Riverhead Town obtained a search warrant and conducted an Aug. 12 raid on the Wading River Motel, which the County Department of Social Services had been using as an emergency shelter for battered women and others.
The raid, which saw police and code enforcers force motel occupants from their rooms as they scanned their ID’s and took photos of their belongings, set off a war of words between town Supervisor Sean Walter and DSS commissioner Greg Blass.
Mr. Walter said there were serious building and fire code violations in the building, such as exposed wires and damaged smoke detectors. He also insisted the property was being illegally operated as an emergency shelter.
“Anything who is looking at this objectively has to say these are unsafe living conditions,” Mr. Walter said, as he showed pictures of the motel to the media a week after the Friday night raid.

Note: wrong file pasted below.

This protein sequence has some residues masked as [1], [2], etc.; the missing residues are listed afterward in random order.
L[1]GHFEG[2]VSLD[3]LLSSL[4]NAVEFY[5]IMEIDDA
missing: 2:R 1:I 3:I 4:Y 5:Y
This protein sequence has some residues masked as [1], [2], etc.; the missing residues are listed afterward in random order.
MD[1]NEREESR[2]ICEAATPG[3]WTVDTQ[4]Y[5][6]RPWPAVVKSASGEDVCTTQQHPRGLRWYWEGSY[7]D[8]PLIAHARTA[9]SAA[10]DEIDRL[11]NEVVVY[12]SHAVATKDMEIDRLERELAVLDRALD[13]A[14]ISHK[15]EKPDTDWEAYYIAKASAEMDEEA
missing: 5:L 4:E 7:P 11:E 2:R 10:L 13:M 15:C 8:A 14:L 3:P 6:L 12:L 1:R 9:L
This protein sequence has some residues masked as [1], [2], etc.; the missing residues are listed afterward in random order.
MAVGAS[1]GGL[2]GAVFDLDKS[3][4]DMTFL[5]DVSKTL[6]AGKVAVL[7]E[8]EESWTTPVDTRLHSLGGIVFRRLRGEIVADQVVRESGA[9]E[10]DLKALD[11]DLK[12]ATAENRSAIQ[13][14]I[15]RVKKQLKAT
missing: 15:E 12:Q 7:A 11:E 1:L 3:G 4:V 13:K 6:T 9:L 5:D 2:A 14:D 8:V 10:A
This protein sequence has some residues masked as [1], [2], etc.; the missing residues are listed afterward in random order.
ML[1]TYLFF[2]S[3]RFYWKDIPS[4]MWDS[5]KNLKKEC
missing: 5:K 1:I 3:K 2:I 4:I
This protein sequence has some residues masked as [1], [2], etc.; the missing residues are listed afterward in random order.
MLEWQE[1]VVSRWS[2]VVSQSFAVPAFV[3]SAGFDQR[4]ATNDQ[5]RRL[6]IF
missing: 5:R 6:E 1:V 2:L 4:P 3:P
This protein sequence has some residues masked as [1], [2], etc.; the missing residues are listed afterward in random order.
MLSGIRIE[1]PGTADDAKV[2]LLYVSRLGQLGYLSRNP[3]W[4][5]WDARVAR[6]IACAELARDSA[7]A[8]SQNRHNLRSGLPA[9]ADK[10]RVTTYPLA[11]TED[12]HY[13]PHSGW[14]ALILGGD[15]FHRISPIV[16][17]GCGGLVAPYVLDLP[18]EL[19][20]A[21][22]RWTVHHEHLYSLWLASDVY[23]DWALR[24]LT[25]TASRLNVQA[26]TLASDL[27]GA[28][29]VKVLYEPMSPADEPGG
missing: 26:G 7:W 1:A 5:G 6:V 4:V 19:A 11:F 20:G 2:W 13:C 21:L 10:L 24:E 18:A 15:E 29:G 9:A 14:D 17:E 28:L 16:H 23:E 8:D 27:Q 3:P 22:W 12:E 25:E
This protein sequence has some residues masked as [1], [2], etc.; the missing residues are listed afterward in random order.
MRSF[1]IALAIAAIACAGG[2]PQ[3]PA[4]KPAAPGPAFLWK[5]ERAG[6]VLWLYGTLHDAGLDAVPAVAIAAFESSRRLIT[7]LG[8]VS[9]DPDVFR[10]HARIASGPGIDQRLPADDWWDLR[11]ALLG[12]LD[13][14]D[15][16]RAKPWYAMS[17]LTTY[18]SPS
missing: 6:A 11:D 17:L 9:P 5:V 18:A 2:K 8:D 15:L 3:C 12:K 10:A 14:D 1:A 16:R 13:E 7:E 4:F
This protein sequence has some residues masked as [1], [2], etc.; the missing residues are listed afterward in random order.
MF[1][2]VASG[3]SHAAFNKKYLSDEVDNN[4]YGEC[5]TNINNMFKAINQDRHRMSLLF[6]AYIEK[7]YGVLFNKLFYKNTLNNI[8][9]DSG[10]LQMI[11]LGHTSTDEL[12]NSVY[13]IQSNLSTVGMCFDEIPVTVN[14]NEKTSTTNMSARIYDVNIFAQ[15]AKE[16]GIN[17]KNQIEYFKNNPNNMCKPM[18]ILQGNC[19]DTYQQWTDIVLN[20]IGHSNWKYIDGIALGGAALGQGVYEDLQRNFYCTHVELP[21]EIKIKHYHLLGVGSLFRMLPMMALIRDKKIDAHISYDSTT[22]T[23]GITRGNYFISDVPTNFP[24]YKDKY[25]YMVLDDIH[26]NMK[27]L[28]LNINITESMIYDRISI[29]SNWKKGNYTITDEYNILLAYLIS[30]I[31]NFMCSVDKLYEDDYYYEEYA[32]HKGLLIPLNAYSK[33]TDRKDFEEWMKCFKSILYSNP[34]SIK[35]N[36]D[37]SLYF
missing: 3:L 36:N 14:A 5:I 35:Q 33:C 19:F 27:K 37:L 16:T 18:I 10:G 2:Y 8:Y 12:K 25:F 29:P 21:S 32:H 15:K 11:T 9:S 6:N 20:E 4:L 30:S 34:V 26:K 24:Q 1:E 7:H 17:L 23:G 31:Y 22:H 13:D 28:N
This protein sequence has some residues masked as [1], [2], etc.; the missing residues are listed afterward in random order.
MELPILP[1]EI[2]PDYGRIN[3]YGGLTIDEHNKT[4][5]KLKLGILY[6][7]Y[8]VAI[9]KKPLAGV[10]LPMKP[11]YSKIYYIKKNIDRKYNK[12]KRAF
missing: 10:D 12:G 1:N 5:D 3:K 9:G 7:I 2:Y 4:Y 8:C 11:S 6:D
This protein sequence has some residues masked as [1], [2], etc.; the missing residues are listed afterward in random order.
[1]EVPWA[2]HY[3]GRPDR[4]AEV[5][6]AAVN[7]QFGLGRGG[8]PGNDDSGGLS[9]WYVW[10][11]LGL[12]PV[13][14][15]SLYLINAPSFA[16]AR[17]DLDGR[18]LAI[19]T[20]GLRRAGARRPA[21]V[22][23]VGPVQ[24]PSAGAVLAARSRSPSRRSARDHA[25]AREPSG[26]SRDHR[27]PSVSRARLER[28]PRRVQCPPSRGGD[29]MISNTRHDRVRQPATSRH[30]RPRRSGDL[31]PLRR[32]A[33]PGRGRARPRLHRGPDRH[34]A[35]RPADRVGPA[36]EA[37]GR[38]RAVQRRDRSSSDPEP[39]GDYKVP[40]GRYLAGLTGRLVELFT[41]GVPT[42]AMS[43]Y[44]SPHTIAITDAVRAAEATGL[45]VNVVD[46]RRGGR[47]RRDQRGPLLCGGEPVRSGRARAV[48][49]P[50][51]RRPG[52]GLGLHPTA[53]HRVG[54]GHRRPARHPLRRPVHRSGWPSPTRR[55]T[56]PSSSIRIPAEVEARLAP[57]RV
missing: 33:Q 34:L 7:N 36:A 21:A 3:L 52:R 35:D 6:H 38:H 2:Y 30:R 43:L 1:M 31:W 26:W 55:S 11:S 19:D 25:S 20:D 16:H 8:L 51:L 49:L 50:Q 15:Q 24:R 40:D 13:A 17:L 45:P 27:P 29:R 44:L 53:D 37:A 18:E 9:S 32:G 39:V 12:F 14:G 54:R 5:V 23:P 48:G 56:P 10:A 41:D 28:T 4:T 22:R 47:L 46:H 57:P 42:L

Mr. Blass responded that the bulk of the people being sheltered at the motel were single mothers and that they were there because all 52 shelters the county uses were full. He called the town’s raid “a shocking turn of events.”
Even Councilman George Gabrielsen took exception with the raid, saying at the time that the town should apologize to the people living at the motel.
“This stuff happened in the Soviet Union. It shouldn’t happen in my town,” he said.
Fast forward to the end of the year, and the town still has not formally charged the motel’s owners with any violations.
But Town Attorney Bob Kozakiewicz said the town has given the owners a 30-page “order to remedy” and is giving them time to correct alleged violations before the town issues fines.
Mr. Kozakiewicz said on Dec. 20 that time is running out, and if the alleged violations aren’t corrected soon, he will recommend that the town file charges in Town Justice court and take the property owners to state supreme court to force them to comply.